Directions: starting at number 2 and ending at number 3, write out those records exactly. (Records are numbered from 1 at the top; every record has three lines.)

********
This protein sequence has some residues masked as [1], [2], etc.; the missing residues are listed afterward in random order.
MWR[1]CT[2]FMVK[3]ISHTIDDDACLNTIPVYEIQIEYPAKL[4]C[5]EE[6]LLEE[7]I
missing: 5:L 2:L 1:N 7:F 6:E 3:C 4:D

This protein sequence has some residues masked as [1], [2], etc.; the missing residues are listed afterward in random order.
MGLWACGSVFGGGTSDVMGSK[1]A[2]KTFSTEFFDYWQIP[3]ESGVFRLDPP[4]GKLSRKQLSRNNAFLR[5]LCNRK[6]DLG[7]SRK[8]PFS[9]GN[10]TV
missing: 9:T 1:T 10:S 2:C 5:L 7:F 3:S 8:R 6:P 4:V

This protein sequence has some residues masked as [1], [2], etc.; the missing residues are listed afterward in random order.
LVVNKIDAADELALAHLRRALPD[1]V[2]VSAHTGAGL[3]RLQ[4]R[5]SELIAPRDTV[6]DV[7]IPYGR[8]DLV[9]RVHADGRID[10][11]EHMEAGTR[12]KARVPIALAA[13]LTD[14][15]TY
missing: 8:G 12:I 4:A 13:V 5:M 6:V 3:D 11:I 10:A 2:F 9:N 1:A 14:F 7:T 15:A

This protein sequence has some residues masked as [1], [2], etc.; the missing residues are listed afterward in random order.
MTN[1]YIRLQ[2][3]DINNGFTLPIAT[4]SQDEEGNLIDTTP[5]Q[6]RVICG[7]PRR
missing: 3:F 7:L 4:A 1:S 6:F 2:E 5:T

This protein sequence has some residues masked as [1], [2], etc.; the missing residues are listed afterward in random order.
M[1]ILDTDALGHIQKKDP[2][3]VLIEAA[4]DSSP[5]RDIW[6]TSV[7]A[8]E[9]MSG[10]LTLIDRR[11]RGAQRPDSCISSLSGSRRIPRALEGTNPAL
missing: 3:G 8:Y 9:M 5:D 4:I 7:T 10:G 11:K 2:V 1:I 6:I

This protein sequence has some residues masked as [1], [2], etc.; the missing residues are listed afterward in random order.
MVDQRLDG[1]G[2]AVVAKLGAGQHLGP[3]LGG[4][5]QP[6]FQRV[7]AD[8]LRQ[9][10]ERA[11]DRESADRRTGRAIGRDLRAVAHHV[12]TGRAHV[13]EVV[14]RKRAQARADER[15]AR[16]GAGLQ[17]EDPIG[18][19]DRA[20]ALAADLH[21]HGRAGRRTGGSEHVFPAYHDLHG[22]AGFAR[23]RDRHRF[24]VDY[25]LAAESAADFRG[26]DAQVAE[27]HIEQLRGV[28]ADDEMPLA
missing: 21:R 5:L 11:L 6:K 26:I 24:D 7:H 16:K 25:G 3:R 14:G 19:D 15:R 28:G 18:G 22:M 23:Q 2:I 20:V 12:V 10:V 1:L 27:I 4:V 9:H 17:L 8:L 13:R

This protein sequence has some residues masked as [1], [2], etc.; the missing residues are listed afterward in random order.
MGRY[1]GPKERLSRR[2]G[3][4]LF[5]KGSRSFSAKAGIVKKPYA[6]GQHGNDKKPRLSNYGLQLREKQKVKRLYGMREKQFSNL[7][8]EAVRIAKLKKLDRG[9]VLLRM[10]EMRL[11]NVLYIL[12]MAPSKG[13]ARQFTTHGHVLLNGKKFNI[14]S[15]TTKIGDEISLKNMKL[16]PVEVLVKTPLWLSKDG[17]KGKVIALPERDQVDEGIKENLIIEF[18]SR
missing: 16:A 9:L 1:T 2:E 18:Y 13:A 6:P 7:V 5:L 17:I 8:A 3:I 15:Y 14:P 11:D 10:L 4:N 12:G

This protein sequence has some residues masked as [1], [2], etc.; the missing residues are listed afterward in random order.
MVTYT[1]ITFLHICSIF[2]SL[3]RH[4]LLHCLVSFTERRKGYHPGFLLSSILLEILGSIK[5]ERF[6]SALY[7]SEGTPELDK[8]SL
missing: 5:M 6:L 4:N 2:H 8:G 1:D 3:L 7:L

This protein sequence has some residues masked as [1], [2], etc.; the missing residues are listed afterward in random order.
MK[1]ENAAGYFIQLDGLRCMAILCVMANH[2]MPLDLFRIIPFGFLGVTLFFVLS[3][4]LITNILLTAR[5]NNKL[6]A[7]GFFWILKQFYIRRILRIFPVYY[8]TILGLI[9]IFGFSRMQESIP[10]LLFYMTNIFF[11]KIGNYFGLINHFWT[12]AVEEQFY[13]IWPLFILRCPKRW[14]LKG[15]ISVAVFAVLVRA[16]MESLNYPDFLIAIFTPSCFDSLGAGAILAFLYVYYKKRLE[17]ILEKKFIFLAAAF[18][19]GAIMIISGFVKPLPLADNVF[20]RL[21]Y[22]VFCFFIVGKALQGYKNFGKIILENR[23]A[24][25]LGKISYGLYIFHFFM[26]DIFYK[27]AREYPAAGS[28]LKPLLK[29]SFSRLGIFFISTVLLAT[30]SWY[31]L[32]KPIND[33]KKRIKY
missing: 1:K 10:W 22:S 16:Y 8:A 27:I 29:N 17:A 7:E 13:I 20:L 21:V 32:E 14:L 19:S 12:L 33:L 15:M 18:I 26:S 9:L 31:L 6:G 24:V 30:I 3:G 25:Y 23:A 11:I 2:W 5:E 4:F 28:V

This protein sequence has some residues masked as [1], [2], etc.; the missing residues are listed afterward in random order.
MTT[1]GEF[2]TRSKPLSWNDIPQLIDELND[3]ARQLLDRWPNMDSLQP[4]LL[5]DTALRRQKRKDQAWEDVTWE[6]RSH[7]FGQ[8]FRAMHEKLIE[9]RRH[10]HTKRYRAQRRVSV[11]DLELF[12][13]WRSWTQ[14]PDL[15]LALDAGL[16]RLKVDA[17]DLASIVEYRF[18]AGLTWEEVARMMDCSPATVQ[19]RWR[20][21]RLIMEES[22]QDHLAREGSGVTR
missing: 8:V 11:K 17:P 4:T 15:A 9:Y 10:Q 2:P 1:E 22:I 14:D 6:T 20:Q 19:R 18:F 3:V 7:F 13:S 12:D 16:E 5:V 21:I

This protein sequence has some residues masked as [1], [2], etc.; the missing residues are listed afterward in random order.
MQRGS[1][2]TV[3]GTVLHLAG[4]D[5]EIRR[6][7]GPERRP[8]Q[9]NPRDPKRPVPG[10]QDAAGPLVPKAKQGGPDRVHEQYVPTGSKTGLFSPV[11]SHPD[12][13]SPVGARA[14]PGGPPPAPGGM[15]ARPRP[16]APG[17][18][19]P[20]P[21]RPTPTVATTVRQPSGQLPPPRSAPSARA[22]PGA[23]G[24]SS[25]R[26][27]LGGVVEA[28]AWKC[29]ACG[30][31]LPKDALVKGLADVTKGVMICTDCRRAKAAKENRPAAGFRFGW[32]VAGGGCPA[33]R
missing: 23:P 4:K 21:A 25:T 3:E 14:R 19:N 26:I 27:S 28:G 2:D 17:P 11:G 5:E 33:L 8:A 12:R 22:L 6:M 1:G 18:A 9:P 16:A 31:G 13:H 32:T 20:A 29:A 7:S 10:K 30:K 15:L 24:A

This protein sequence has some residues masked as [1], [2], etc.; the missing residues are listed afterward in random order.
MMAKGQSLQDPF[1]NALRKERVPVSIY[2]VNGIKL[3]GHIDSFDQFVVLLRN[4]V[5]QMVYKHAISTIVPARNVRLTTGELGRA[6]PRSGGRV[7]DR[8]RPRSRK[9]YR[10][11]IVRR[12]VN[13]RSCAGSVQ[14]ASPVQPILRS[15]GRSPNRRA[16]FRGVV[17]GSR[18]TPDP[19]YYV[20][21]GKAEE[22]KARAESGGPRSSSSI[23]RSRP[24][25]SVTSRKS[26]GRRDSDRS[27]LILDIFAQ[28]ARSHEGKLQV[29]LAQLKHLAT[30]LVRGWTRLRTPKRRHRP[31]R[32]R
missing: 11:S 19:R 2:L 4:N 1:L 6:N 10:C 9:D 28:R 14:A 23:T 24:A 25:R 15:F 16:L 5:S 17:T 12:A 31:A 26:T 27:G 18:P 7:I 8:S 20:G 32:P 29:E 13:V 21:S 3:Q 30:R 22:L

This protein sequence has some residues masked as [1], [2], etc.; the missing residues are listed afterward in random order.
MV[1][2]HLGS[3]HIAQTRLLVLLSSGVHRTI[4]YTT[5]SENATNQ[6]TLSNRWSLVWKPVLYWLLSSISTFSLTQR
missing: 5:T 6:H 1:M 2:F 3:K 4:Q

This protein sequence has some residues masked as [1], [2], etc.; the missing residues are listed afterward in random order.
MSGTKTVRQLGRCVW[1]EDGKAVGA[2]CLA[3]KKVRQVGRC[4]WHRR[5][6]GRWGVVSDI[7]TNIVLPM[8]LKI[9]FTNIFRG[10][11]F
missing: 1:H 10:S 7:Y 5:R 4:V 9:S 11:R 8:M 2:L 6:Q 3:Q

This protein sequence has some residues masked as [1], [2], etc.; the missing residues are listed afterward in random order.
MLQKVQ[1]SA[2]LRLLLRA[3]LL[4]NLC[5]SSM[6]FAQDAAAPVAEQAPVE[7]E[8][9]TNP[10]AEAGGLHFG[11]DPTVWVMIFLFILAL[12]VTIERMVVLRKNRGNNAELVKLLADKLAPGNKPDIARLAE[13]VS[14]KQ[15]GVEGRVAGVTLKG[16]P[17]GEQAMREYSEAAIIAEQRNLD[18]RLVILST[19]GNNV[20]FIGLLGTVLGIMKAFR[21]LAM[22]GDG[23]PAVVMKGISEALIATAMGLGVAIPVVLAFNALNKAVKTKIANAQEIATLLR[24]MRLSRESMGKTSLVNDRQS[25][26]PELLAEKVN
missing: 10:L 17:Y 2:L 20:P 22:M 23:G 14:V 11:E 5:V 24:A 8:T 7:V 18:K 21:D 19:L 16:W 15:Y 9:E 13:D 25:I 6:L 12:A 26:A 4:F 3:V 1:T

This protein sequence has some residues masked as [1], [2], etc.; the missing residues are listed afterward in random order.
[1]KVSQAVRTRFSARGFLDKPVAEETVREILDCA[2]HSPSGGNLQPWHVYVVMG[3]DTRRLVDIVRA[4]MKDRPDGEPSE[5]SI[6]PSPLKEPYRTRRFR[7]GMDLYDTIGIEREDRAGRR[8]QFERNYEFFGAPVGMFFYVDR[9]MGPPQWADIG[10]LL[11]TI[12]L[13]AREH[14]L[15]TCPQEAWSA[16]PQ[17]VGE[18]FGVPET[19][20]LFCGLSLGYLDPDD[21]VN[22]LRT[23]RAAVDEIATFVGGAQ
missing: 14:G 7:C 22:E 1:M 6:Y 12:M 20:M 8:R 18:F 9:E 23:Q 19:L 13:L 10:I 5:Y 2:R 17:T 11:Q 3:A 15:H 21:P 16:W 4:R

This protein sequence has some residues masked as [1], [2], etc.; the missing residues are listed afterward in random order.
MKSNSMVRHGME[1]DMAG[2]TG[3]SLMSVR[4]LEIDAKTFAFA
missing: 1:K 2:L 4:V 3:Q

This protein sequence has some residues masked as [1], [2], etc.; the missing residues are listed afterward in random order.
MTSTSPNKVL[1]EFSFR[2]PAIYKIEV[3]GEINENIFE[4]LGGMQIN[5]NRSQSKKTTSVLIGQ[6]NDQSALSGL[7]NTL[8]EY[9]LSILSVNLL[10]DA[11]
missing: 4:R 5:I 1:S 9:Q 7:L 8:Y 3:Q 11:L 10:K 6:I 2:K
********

This protein sequence has some residues masked as [1], [2], etc.; the missing residues are listed afterward in random order.
MGLWACGSVFGGGTSDVMGSK[1]A[2]KTFSTEFFDYWQIP[3]ESGVFRLDPP[4]GKLSRKQLSRNNAFLR[5]LCNRK[6]DLG[7]SRK[8]PFS[9]GN[10]TV
missing: 9:T 1:T 10:S 2:C 5:L 7:F 3:S 8:R 6:P 4:V

This protein sequence has some residues masked as [1], [2], etc.; the missing residues are listed afterward in random order.
LVVNKIDAADELALAHLRRALPD[1]V[2]VSAHTGAGL[3]RLQ[4]R[5]SELIAPRDTV[6]DV[7]IPYGR[8]DLV[9]RVHADGRID[10][11]EHMEAGTR[12]KARVPIALAA[13]LTD[14][15]TY
missing: 8:G 12:I 4:A 13:V 5:M 6:V 3:D 11:I 10:A 2:F 9:N 1:A 14:F 7:T 15:A